Mention the internet and everyone seems to be an expert, mention Usenet to people and you get a blank look. Even though Usenet has been around far longer than the internet, it is surprisingly under used and unknown.
Looking for some practical tips on How to Search Usenet ?
People who first look at the Usenet system get a bit intimidated by it and fall under the illusion that it is some complicated and technical tool, one which they cannot master. This really should not be the case and with just a small amount of investigation and practice, you can have it mastered.
Usenet was first developed in 1979 (ten years before the internet) and was created to allow people to post public messages and information much in a similar way to bulletin board systems and forums the internet uses.
The big difference with Usenet from the internet alternatives is that it has no central server. The message is first created and posted in a server by the creator. Then the message is passed along through adjoining servers until it is effectively stored on every server.
The servers are all joined together to form a mesh or a ˜net™ that a user can travel along to reach a server point. Take the example of a student that can post a message on the ˜User Network™ or Usenet server of the university. The server will then exchange this message with its connecting servers. These servers then exchange with other servers and so on.
The big benefit of Usenet is that it allows messages to reach destination very quickly and with little effort. As long as your Usenet provider has a good speed then you should find this system extremely fast. Other benefits include no user-to-user connection, as information need not be stored on a single remote server, providing greater security and protection.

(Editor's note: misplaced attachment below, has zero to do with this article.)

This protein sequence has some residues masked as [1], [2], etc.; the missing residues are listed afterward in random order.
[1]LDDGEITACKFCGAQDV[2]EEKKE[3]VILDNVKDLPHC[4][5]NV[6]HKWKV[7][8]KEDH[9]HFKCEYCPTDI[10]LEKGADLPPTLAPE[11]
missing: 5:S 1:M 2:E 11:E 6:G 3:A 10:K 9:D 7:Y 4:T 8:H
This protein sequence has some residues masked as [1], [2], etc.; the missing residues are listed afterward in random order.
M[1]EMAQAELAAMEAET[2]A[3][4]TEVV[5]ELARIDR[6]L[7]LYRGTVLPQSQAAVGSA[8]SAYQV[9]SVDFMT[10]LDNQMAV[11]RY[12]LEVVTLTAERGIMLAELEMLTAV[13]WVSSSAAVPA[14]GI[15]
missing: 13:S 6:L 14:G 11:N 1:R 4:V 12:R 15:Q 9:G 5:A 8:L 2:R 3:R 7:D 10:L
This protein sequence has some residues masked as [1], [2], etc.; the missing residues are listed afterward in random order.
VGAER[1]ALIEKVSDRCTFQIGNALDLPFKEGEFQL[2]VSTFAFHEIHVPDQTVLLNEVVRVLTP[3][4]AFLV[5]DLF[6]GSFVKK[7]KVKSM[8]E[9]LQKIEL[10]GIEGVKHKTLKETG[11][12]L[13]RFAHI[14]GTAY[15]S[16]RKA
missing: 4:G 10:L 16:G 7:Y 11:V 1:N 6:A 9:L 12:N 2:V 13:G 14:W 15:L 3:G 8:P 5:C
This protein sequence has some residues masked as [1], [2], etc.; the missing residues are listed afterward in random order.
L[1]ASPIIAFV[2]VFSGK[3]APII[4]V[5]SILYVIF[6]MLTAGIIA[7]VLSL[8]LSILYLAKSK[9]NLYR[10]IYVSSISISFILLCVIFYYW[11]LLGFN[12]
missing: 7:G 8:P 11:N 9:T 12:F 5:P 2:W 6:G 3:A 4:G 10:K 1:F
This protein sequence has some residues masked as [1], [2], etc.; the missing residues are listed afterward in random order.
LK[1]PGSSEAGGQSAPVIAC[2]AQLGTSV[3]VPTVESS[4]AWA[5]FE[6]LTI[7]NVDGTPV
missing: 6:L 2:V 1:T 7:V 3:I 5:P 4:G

The downside to Usenet can be the cost, as you will need a Usenet provider which chargers a monthly fee. You also need to install Usenet client and configure it to your needs, as well as subscribe to groups to get the information, all of which can be time consuming.
When an article is created and posted to Usenet, they are posted into a subject category. These categories then have a hierarchical structure within them to further subdivide the contents. An example of this may be sci.math and sci.physics.
Both of these are in the subject sci “ science, but are then subdivided further into their own groupings of math and physics within the math section. Once you have Usenet, then you need a way to find the information you are looking for, quickly and easily. This is where a Usenet search engine is needed.